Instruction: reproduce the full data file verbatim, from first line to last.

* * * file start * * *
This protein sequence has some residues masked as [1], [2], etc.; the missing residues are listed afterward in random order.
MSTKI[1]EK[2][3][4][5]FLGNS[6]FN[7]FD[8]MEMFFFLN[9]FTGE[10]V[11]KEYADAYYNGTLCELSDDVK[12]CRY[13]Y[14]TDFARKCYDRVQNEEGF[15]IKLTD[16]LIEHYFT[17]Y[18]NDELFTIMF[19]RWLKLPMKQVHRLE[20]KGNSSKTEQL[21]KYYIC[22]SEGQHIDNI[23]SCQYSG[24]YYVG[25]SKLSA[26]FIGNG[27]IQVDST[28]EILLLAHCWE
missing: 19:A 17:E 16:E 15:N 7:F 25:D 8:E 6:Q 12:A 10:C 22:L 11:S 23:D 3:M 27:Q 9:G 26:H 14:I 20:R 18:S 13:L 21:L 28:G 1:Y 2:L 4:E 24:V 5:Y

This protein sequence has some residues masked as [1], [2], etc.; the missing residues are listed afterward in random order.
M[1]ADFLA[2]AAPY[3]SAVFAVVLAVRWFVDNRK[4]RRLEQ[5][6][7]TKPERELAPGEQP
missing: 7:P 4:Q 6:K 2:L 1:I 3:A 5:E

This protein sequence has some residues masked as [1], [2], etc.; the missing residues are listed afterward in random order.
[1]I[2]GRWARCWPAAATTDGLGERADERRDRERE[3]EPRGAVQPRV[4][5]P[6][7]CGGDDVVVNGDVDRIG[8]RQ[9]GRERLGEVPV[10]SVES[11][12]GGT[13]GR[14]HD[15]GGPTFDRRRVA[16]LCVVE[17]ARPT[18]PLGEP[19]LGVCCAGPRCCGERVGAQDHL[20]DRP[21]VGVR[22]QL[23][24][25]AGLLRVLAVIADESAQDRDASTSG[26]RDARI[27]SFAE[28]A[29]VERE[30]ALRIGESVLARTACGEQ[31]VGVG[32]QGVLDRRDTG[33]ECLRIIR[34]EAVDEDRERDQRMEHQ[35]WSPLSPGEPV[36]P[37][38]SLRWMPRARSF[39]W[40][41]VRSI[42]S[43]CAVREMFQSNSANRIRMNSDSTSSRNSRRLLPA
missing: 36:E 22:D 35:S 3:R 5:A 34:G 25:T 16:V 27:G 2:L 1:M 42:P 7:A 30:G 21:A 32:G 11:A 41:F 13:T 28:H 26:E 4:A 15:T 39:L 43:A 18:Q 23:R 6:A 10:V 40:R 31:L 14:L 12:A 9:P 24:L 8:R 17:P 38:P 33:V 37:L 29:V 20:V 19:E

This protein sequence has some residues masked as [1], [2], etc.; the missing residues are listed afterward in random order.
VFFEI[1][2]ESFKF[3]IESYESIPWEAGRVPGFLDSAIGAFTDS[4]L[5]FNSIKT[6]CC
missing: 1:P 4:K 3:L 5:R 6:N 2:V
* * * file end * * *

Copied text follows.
This protein sequence has some residues masked as [1], [2], etc.; the missing residues are listed afterward in random order.
MSTKI[1]EK[2][3][4][5]FLGNS[6]FN[7]FD[8]MEMFFFLN[9]FTGE[10]V[11]KEYADAYYNGTLCELSDDVK[12]CRY[13]Y[14]TDFARKCYDRVQNEEGF[15]IKLTD[16]LIEHYFT[17]Y[18]NDELFTIMF[19]RWLKLPMKQVHRLE[20]KGNSSKTEQL[21]KYYIC[22]SEGQHIDNI[23]SCQYSG[24]YYVG[25]SKLSA[26]FIGNG[27]IQVDST[28]EILLLAHCWE
missing: 19:A 17:E 16:E 15:N 7:F 25:D 8:E 6:Q 12:A 10:C 22:L 11:S 23:D 3:M 27:Q 9:G 26:H 14:I 20:R 18:S 13:L 21:L 28:G 1:Y 2:L 4:E 24:V 5:Y

This protein sequence has some residues masked as [1], [2], etc.; the missing residues are listed afterward in random order.
M[1]ADFLA[2]AAPY[3]SAVFAVVLAVRWFVDNRK[4]RRLEQ[5][6][7]TKPERELAPGEQP
missing: 7:P 4:Q 6:K 2:L 1:I 3:A 5:E

This protein sequence has some residues masked as [1], [2], etc.; the missing residues are listed afterward in random order.
[1]I[2]GRWARCWPAAATTDGLGERADERRDRERE[3]EPRGAVQPRV[4][5]P[6][7]CGGDDVVVNGDVDRIG[8]RQ[9]GRERLGEVPV[10]SVES[11][12]GGT[13]GR[14]HD[15]GGPTFDRRRVA[16]LCVVE[17]ARPT[18]PLGEP[19]LGVCCAGPRCCGERVGAQDHL[20]DRP[21]VGVR[22]QL[23][24][25]AGLLRVLAVIADESAQDRDASTSG[26]RDARI[27]SFAE[28]A[29]VERE[30]ALRIGESVLARTACGEQ[31]VGVG[32]QGVLDRRDTG[33]ECLRIIR[34]EAVDEDRERDQRMEHQ[35]WSPLSPGEPV[36]P[37][38]SLRWMPRARSF[39]W[40][41]VRSI[42]S[43]CAVREMFQSNSANRIRMNSDSTSSRNSRRLLPA
missing: 36:E 22:D 35:S 3:R 5:A 34:G 25:T 16:V 27:G 2:L 1:M 42:P 7:A 30:G 21:A 32:G 11:A 41:F 13:T 28:H 26:E 4:A 15:T 39:L 43:A 18:Q 23:R 6:A 10:V 40:R 31:L 14:L 12:A 9:P 24:L 8:R 17:P 38:P 33:V 37:L 29:V 20:V 19:E

This protein sequence has some residues masked as [1], [2], etc.; the missing residues are listed afterward in random order.
VFFEI[1][2]ESFKF[3]IESYESIPWEAGRVPGFLDSAIGAFTDS[4]L[5]FNSIKT[6]CC
missing: 1:P 4:K 3:L 5:R 6:N 2:V